Exhausted, but with passports in hand, the family made arrangements to fly to Turks and Caicos the next morning.
Why didn’t our travel agent tell us our children needed passports?
Rosser says that the family finally arrived in Turks and Caicos two days later than scheduled. With the help of her travel agent, Kristi, their stay at Beaches was extended for two days.
“Upon our arrival, our entire family was exhausted and stressed from the past two days. So the trip was very hard to enjoy,” Rosser explained. “Beaches adjusted our stay to two days later than expected. That resulted in the kids missing school and extra work waiting for us at our jobs.”
All in all, Rosser says the passport fiasco and ensuing chaos overshadowed the dream vacation they had looked forward to for so long. And that’s when she decided that it was all the result of her travel agent’s mistake.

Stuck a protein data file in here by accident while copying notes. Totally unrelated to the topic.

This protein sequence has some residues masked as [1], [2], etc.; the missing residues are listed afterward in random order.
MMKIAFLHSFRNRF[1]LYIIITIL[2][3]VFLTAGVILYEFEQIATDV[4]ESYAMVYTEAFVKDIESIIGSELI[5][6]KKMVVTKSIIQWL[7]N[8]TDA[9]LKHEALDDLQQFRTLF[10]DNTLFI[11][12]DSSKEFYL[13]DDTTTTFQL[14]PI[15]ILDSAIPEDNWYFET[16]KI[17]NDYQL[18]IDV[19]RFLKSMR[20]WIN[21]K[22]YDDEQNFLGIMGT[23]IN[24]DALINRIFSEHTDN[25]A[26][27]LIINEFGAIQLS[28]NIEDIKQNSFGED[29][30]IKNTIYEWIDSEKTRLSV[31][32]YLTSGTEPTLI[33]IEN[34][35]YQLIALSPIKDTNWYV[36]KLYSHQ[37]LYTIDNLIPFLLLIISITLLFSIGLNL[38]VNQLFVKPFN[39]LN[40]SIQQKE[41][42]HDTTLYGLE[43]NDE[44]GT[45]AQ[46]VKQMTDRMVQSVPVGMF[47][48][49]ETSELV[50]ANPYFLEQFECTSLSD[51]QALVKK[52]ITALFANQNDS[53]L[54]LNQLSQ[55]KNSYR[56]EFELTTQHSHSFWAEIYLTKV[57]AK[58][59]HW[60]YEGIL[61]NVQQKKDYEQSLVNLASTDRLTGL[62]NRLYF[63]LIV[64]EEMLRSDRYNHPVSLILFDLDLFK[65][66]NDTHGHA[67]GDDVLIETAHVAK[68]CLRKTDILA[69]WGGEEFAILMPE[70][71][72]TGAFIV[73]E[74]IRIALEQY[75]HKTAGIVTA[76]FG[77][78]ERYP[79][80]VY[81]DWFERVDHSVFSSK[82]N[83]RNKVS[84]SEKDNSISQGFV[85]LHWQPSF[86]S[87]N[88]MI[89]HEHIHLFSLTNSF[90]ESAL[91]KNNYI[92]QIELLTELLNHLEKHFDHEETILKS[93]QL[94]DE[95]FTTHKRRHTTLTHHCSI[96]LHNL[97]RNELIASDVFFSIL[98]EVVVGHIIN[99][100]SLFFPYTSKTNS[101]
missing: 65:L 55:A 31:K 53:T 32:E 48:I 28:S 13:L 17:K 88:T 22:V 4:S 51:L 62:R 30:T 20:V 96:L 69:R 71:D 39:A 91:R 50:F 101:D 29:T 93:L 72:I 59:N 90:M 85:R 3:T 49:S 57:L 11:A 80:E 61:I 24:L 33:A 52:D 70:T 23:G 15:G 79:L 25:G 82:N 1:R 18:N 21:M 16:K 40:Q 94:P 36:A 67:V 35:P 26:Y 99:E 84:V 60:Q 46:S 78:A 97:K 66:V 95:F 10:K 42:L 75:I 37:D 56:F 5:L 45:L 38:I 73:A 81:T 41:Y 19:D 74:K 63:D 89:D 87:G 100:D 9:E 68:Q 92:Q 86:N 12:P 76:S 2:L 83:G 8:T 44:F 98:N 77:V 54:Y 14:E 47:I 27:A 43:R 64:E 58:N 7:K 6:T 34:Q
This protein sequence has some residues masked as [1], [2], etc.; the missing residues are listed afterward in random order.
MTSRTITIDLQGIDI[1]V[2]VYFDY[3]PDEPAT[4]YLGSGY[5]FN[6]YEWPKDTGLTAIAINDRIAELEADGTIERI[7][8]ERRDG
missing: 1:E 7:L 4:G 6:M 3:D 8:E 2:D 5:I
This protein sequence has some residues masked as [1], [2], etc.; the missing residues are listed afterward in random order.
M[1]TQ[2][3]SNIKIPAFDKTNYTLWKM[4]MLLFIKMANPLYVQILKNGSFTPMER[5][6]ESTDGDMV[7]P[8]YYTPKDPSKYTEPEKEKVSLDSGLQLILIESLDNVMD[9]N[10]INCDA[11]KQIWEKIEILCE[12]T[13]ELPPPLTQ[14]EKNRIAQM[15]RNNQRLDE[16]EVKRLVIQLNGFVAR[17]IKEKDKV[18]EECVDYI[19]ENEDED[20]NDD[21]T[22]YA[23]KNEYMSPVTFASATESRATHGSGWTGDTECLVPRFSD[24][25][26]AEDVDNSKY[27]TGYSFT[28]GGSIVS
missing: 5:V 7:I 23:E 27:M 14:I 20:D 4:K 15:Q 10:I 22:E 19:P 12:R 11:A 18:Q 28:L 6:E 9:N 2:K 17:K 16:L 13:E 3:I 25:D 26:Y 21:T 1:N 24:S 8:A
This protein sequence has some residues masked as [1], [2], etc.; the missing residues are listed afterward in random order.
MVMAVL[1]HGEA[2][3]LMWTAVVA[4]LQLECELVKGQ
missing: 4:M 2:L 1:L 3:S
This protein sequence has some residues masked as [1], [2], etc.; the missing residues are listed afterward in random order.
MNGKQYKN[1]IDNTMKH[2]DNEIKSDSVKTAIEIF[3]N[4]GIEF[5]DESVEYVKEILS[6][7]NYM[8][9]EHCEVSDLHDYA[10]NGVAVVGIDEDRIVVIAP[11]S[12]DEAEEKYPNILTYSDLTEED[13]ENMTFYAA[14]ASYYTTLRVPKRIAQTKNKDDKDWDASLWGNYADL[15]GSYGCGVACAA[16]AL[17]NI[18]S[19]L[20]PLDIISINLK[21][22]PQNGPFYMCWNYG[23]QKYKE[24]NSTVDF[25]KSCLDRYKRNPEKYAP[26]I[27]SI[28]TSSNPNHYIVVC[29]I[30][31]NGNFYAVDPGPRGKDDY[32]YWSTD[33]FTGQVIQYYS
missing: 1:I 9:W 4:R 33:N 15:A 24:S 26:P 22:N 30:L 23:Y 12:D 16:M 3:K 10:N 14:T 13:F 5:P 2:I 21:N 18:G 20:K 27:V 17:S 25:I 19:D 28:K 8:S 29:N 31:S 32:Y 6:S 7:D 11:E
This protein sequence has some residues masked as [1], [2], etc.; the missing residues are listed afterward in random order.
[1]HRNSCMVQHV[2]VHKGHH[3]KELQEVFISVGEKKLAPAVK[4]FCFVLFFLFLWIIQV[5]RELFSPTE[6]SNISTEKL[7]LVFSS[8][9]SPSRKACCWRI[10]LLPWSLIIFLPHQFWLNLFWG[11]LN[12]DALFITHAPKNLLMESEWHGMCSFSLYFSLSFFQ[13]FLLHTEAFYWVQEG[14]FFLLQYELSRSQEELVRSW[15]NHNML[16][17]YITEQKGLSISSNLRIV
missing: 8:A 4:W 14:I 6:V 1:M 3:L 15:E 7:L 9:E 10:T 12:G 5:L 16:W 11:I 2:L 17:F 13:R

I feel this was a direct professional oversight by [Kristi]. We incurred additional expenses of $1,821 from hotels, gasoline, expedited passport charges, change of flight charges, and meals. We traveled hundreds of miles via auto. I cannot put a price tag on the disappointment and stress this caused my family.
But when Rosser contacted the Elliott Advocacy team, she had a figure in mind. She listed $10,000 as the value of her claim.
No passenger can fly internationally with a passport card
My fellow advocate Dwayne Coward took charge of this case. He reviewed the entire paper trail and then had some hard truths for Rosser: You can’t fly internationally with a passport card — ever. And neither can your children.
First, what Rosser provided to our team showed that under her flight confirmation from GoGo was the following statement: